One of the reasons its so hard to see a golden age when its happening is that the people bringing it to you dont really seem to have that much in common. To return to my previous analog, listening to, say, Sonic Youth, Camper van Beethoven and the Replacements didnt sound a lot alike. They were of different backgrounds, different social and geographical origins; they played different music. There wasnt even a tremendous amount of crossover among their fans at the time. It wasnt until we had the perspective of distance and the interpretive insinuation of critics voices that we could see that the things they shared bound them together more than their differences separated them. Their attitudes, approaches and intentions are what made them part of a movement, not the way they sounded. By the same token, todays sounds of the underground are often nothing alike. If theres a similarity to the distorted guitar that could be said to have held the indie rock of the mid-80s together, it might be überproducer El-P, but even hes not close to being a universal. In this golden age, the unifier isnt beats (the lush production of Quasimoto cant be mistaken for the sparse, skeletal sounds of Aesop Rock) or lyrics (Aceyalones brilliant layers have nothing in common with People Under the Stairs old-school minimalism) or even vocals (the thick, sinister, slow rasp of Cannibal Oxs Vast Aire is in marked contrast to the rich, effusive warmth of Jurassic 5s Charlie 2Na). The unifier is a realization that rap has grown up, that its matured, that its gotten to the point that it can not only maintain a lively underground the way rock could at the same point in its history, but also that said underground demanded challenging ideas, an experimental attitude, and a willingness to play around with the boundaries of the genre.
But theres more to a golden age than good timing and a lot of theoretical vaporing. In the final analysis, only listening to the music can prove whether youre really experiencing something great. So is the music of this alleged golden age of underground rap that good? You damn well better believe it. People Under the Stairs and Jurassic 5 are inventing old school all over again and making it better; the latters Quality Control is the record the Boogie Boys or Stetasonic might have made if theyd been a lot more talented. The poetic collage of Aesop Rocks lyrics and the rapid-burst spitfire style of Blackalicious Gift of Gab can compete with the giants of the past. El-Ps production has pretty solidly established him as a legitimate peer of people like Dr. Dre and the RZA, in pure talent if not in record sales. People like Kid Koala, Q-Bert and the Avalanches have, in a few short years, redefined the role of the turntable in hip-hop. The erratic Roots and the sporadic Count Bass D are doing more to deliver on the promise of a rap/jazz fusion than their spiritual mentor, DJ Premier, was able to. Count Bass Ds cohort MF Doom (formerly Zevluv X of KMD) released an album without advertising or promotion, Operation: Doomsday, that is quite simply one of the best rap albums of the last 10 years, which became a sizable hit.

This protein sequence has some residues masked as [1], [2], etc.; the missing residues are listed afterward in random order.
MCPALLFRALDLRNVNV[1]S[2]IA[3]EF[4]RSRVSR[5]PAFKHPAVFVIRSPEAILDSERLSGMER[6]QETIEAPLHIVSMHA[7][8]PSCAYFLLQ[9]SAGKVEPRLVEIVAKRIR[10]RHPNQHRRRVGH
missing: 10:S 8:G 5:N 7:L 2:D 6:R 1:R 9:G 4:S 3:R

last factor might be one of the most important. Two of the other factors
that have to be considered when talking about a golden age of music are
how much the artists influenced future generations of musicians, and what
effect they had on what people listened to what kind of an impact,
in other words, they made on the charts. Its obviously too soon
to consider the former, but the latter is worth thinking about. Have any
of these artists made a big impact on the buying public? With the exception
of the Roots and, to a lesser extent, MF Doom, not really. And, seeing
as how rap is still a very commercially-oriented genre, this might be
used to argue that this so-called golden age is a myth at
best or a failure at worst. But is it? Perhaps hip-hop is changing. Rock
music couldnt really support much of an independent underground
until the 1980s; now it can, and it does. The days when a band is judged
a failure for not charting the top 40 are over in rock. Rap, too, may
have finally reached a point where it can sustain the existence of an
alternative. And, even if it hasnt, the indie-rap world isnt
without its successes; previously fringe performers like Mos Def and Del
tha Funkee Homosapien (with the Deltron 3030
album and his involvement with Gorillaz) have crossed over into mainstream
success, and Kool Keith has enjoyed a popularity that no one familiar
with his bizarre character and tendencies would ever have anticipated.
If El-P doesnt become the rap worlds version of Steve Albini,
it will come as a surprise.